Bridging Disciplinary Boundaries (January 11 - 14, 2007)

Friday, January 12, 2007: 10:00 AM-11:45 AM
Pacific C (Hyatt Regency San Francisco)
Synthesizing Qualitative Studies: Why? What? How?
Speakers/Presenters:Julianne S. Oktay, PhD, University of Maryland at Baltimore
Anne Hughes, MSW, University of Maryland at Baltimore
James Drisko, PhD, Smith College
Suzanne Heurtin-Roberts, National Cancer Institute
Abstract Text:
As social work turns to evidence-based practice as a standard for the profession, there is increased need for models and methods to synthesize research results. Meta-analysis and systematic review serve this function for quantitative studies. However, there is no single model for the synthesis of results from qualitative research that is widely accepted. As more high quality qualitative research is being done in social work, metasynthesis has the potential to make an important contribution to the field. Multiple methodologies have been proposed for the integration of qualitative studies, but it is unclear which of these is most beneficial for social work. This roundtable will explore the major models of qualitative metasynthesis, consider how each fits with social work, and discuss challenges and controversies in this field. An early effort to synthesize qualitative data was meta-ethnography (Noblit and Hare, 1988). More recently, researchers in the UK have developed methods for the systematic review of qualitative “views” studies (Cochrane Qualitative Methods Group 2006; Social Care Institute for Excellence, 2006). A very substantial body of work in qualitative metasynthesis has been developed by nursing researchers. Models developed by this group include “Metasummary” (Sandelowski & Barroso, 2003) and “Meta study” (Paterson, Thorne, Canam & Jillings, 2001). Finally, “Grounded Formal Theory” has been used to build theory based on multiple qualitative studies (Kearney, 1998). Each of these models will be described, compared and illustrated using examples from published research. The roundtable will also identify important epistemological, methodological, and practical issues in the synthesis of qualitative data. Epistemological considerations include the appropriateness of combining qualitative methods with different philosophical underpinnings. Methodologically, discussion will consider the type of data, inclusion and exclusion criteria, and study quality. Practical considerations such as: what areas are appropriate for qualitative synthesis?, what will a synthesis contribute?, and how many studies are needed for a synthesis? are important as well.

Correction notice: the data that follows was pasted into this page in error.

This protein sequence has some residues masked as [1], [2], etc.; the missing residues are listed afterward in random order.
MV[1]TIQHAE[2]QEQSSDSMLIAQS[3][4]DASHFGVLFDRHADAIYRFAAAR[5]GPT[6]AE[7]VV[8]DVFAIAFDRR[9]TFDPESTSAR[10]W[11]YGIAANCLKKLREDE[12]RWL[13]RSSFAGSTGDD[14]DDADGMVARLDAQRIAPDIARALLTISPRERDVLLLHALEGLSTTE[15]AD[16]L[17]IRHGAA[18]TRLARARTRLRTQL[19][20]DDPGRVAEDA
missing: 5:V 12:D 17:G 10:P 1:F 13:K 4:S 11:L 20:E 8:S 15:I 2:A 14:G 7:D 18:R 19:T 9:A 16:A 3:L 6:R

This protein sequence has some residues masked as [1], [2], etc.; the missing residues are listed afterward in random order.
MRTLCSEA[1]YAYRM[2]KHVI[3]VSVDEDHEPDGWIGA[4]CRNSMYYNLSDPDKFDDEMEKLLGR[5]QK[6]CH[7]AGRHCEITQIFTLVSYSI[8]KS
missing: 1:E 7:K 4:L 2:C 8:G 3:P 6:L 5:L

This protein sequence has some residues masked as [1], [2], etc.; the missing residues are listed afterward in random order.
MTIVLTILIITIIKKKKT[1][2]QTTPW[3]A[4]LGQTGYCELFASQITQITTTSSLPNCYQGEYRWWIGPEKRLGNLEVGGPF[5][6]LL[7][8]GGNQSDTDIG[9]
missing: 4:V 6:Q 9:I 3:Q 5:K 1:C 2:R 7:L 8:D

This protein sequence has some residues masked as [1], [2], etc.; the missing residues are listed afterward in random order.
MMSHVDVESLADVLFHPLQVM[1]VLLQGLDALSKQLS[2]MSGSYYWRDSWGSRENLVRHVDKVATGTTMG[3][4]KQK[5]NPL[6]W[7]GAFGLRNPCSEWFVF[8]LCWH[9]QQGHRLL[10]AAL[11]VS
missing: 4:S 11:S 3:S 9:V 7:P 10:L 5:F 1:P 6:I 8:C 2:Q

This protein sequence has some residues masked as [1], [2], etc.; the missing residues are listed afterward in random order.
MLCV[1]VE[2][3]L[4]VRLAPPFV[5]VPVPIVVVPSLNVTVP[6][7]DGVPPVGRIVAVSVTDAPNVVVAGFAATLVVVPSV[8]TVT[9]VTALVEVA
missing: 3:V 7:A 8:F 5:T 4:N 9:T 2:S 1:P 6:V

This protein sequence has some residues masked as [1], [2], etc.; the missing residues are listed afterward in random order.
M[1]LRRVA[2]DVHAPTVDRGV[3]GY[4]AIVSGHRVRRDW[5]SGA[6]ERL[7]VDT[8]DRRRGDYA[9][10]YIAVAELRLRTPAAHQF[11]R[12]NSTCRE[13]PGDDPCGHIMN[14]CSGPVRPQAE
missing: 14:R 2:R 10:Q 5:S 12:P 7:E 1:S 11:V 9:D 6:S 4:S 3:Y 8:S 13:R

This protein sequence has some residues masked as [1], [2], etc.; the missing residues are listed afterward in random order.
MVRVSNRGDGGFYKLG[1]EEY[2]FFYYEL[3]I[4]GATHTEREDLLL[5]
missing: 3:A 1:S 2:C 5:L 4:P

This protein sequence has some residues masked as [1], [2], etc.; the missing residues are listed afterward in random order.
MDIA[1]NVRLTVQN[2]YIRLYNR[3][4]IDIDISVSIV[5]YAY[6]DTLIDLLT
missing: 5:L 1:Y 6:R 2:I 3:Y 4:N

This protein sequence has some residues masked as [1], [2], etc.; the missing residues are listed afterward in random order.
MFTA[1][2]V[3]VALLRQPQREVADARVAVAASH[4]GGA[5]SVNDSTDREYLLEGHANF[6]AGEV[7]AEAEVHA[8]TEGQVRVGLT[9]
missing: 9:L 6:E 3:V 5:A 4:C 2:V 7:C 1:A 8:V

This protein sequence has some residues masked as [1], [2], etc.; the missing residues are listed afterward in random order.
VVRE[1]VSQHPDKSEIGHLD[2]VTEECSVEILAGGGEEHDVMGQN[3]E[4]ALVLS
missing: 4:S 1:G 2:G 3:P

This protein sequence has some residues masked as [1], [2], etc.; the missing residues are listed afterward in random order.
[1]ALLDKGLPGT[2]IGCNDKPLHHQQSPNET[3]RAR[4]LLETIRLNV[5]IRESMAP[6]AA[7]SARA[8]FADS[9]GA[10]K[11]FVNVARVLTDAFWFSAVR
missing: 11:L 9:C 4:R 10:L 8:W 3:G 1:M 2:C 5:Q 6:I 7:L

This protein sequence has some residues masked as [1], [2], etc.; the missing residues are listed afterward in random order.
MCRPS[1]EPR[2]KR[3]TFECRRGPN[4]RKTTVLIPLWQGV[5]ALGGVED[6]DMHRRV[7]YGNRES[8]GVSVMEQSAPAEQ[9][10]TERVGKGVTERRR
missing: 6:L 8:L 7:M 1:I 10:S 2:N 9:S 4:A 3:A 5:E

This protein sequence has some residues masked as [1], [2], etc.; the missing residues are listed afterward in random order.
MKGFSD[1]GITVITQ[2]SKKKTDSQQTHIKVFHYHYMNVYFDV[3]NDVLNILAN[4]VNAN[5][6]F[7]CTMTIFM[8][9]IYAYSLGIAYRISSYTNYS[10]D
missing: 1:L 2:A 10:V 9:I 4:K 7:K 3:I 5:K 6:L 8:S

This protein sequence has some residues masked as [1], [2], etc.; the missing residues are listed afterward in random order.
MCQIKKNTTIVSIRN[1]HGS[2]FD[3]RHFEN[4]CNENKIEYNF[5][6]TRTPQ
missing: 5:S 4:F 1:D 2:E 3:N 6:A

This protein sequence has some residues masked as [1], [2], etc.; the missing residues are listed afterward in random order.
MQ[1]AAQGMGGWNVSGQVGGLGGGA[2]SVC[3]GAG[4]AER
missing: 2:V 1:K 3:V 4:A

Discussants: James Drisko, PhD, Smith College School for Social Work, will raise questions about the possibility of combining studies from different qualitative traditions, quality criteria appropriate for inclusion, and the underlying epistemology of metasynthesis itself.

Suzanne Heurtin-Roberts, PhD, National Cancer Institute, National Institutes of Health, will provide a pragmatic assessment of the methodology, raising questions about the value of this approach to a major national research agency.


Cochrane Qualitative Research Methods Group & Campbell Process Implementation Methods Group,

Kearney, M.H. (1998) Ready-to-Wear: Discovering Grounded Formal Theory. Research in Nursing & Health 21, 179-186.

Noblit, G.W. & Hare, R.D. (1988). Meta-ethnography: Synthesizing qualitative studies. Newbury Park, CA: Sage.

Paterson, B.L., Thorne, S.E., Canam, C. & Jillings, C. (2001) Meta-study of Qualitative Health Research: A Practical Guide to Meta-Analysis and Meta-Synthesis. Thousand Oaks, CA: Sage

Sandelowski, M. & Barroso, J. (2003). Creating metasummaries of qualitative findings. Nursing Research, 52(4), 226-233.

Social Care Institute for Excellence. (2006). How knowledge works in social care, report 09-Using qualitative research in systematic reviews: Older people's views of hospital discharge. Lond

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